Big Issue Vendor

Mark Dempster: Let me use my experiences to help you through addiction

Mark Dempster used to sell The Big Issue. Now he's a celebrated Harley Street therapist, using his history of addiction and homelessness to help others. This is the first of his exclusive advice columns

Big Issue vendor turned Harley Street therapist Mark Dempster lived through addiction and homelessness, and survived. This is his new advice column, exclusively for The Big Issue. If you’ve got a problem, let Mark use his experience to help you through it.

This column is about helping and giving back to The Big Issue sellers and readers. I used to be the former and now am the latter. My name is Mark Dempster and I have led two lives, one before recovery from addiction and one after.

I know first-hand what it is like to be a chronic dependent addict, a dealer and smuggler, homeless, a criminal and prisoner in a foreign jail. Now I am someone who has achieved over 20 years’ drug and alcohol sobriety, learned the rules of society, begun the training and got the qualifications, written the books and set up my own counselling practice to help others in the way I was helped.

Mark Dempster is now a successful Harley Street counsellor

The experience and support The Big Issue gave me during my early addiction recovery helped me regain control and become a successful Harley Street therapist and addiction expert. It is a great honour to work with The Big Issue again, giving my advice through this column.

James, 32

James struggles with cannabis addiction. He has tried stopping several times but couldn’t stay clean from cannabis use for any longer than four days. He felt restless, irritable and discontent when he stopped. James found it difficult to deal with the loneliness that he felt on previous occasions when trying to stop. He couldn’t hang out with same old friends as knew he would smoke when around them, he also didn’t know how to fill his time when not smoking cannabis and couldn’t stand the constant craving and obsession when detoxing from it.

MD: James, try stopping this time using a self-help group and/or addiction-specific therapy. Please get rid of all dealers’ numbers and avoid pals that you use drugs with in this early part of your recovery.

And buy a watch, it’s good for two reasons. Firstly to help prioritise activity times and a structure to your day where previously one hour melted in drug-fuelled procrastination and apathy into the other.

Secondly, if you collide with a dealer or old drug-using acquaintance you exclaim ‘Jesus – is that what time it is? I have to rush!’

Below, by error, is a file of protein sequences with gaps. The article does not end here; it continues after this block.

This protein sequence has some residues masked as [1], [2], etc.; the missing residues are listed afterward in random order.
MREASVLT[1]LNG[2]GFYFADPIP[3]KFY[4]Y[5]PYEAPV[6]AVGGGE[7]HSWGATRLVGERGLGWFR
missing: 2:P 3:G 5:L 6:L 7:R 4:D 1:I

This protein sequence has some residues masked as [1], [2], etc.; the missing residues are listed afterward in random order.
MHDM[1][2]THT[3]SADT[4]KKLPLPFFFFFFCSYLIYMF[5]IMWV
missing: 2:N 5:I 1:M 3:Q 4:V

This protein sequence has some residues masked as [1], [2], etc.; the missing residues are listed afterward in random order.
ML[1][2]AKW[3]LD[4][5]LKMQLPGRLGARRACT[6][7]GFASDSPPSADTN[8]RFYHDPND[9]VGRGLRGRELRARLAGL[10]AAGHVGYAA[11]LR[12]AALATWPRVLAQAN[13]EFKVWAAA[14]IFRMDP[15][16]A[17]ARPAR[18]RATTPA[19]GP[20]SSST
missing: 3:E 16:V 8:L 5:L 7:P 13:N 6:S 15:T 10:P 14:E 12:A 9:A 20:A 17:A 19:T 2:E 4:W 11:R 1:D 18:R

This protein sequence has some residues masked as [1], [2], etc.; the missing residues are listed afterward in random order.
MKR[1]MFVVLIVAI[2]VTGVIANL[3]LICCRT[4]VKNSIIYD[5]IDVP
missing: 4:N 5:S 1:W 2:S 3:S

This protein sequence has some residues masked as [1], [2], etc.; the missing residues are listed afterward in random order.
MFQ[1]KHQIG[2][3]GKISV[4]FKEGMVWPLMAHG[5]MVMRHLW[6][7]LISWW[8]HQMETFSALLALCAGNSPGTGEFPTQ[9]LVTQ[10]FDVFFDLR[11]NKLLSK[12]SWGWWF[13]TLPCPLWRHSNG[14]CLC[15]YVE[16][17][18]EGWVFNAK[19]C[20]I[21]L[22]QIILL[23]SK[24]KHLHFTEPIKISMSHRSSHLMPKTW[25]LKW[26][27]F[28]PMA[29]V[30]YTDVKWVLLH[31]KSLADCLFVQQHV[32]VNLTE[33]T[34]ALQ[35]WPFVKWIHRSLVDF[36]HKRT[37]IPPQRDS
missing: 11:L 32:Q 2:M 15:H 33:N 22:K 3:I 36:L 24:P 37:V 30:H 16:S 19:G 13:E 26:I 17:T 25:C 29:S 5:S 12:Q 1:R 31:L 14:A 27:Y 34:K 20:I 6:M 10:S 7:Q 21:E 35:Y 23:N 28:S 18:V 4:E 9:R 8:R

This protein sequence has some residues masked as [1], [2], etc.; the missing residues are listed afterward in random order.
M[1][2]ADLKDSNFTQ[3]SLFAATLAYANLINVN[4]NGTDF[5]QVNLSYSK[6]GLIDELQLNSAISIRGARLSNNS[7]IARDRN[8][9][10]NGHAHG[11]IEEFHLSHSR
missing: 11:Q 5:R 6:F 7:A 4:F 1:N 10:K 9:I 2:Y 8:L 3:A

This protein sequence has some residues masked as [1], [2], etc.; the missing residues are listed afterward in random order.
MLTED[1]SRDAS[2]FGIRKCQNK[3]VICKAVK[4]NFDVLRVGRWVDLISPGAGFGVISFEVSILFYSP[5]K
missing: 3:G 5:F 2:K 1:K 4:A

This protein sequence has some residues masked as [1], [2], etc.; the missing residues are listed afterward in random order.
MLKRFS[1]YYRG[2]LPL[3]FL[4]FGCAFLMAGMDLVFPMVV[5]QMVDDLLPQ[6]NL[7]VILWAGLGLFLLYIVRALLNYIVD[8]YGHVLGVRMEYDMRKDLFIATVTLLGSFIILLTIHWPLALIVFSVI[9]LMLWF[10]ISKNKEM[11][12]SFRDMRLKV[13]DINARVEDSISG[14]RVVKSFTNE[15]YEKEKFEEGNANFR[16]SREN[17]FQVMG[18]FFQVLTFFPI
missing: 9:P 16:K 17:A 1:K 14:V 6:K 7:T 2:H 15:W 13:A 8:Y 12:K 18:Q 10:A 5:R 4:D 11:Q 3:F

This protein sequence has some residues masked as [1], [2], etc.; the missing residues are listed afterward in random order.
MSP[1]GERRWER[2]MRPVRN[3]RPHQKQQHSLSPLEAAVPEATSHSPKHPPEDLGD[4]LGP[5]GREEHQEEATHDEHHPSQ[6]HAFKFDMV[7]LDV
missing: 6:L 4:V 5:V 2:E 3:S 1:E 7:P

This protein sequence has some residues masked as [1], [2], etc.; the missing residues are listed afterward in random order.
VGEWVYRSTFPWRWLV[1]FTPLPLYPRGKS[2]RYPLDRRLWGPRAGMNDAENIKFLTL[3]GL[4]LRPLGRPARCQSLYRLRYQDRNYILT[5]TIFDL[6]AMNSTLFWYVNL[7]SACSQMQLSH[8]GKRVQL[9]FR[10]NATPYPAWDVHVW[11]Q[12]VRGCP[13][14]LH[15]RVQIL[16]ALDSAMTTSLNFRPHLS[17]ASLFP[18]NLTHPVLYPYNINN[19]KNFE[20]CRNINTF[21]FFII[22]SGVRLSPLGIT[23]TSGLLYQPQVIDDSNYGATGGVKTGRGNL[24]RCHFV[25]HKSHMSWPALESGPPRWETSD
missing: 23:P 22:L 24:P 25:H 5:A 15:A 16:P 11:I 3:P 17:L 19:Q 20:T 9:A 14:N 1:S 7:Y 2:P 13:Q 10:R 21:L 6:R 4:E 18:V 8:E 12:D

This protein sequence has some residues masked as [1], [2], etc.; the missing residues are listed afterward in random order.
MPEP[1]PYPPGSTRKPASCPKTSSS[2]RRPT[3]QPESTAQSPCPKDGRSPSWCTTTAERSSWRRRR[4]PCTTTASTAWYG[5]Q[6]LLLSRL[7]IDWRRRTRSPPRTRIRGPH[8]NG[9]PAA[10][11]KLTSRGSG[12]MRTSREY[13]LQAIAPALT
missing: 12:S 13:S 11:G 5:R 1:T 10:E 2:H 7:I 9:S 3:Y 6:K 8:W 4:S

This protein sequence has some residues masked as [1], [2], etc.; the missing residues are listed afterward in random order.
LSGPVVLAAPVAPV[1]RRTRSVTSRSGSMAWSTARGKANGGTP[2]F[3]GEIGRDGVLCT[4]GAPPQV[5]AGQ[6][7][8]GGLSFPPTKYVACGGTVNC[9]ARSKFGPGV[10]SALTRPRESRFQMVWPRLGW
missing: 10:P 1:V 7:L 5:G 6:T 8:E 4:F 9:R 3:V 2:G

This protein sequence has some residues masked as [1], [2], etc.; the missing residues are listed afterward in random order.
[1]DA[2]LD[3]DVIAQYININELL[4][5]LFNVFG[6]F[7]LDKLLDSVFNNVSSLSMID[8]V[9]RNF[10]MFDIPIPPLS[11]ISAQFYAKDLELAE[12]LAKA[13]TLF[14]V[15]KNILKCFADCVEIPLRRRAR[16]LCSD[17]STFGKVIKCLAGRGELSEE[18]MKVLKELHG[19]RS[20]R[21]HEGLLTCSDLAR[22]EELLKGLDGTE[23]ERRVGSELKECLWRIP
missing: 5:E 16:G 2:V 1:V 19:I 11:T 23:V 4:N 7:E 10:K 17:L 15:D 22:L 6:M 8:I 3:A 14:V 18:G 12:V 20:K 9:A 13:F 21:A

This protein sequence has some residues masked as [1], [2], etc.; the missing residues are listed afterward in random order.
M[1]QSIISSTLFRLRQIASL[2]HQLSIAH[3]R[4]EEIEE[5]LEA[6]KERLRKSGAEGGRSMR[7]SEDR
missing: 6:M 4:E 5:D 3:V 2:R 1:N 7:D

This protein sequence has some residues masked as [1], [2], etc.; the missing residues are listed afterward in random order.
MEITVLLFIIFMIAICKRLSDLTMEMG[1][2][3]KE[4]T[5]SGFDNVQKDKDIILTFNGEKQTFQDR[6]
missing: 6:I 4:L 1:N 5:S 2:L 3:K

James, a man of your calibre has to also acquire smart feet, keep your life moving in the right direction, avoid people, places and things that trigger you to crumble and use cannabis.

Hit the gym and/or yoga/meditation as well as try to build a network through self-help groups of recovery pals that will help and support you in recovery. You can do this James. Believe me, if I can do it so can you.

Mary, 36

Mary got in touch about sex and love addiction. Mary had cheated on every boyfriend she had ever been with. Mary had slept with several married men and had put herself at risk of STDs and HIV through unprotected sex with complete strangers during many one-night stands. She had reached rock bottom emotionally, mentally and spiritually. Her immense self-loathing was accompanied by insecure self-concept and painfully low self-esteem. Mary wanted to stop all this behaviour as she had fallen for a new partner and did not want to repeat the same promiscuous behaviour.

MD: Mary, you can change this behaviour if you fully commit to doing the work required. You can have freedom and find a new way to live your life free from the shame and guilt of this active addiction.

I suggest you attend self-help groups as well as, if financially possible, seeing a sex and love addiction therapist. Mary, please set bottom lines. Bottom-line behaviour is any sexually acting-out behaviour that compromises your integrity.

These bottom lines may be things like no pornography, no sex outside your committed relationship, no flirting, no fantasy acting out through social media (Facebook, Snapchat, Tinder, etc), no sexualising of feelings, no objectification. No setting yourself up to sabotage your recovery.

Mary, try to stay loyal in your relationship, this will build self-esteem through positive action and internal affirmation.


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Make a list of the internal and external triggers that make you want to act out. Internal triggers may be feelings like loneliness, boredom or anger and you will create strategies and internal resources to deal with all difficult emotions.

By abstaining one day at a time you will get more resilient. Please get rid of all lovers’ numbers and block and unfriend from all social media sites. Mary, don’t make arrangements to meet anyone new and do not play/entertain and therefore feed any fantasy relationships that your mind projects.

Remember the Mark Twain quote, “I’ve lived through some terrible things in my life, some of which actually happened.” You can do this.


If you have a question about life, love, addiction, achieving goals, mental health and more please get in touch confidentially.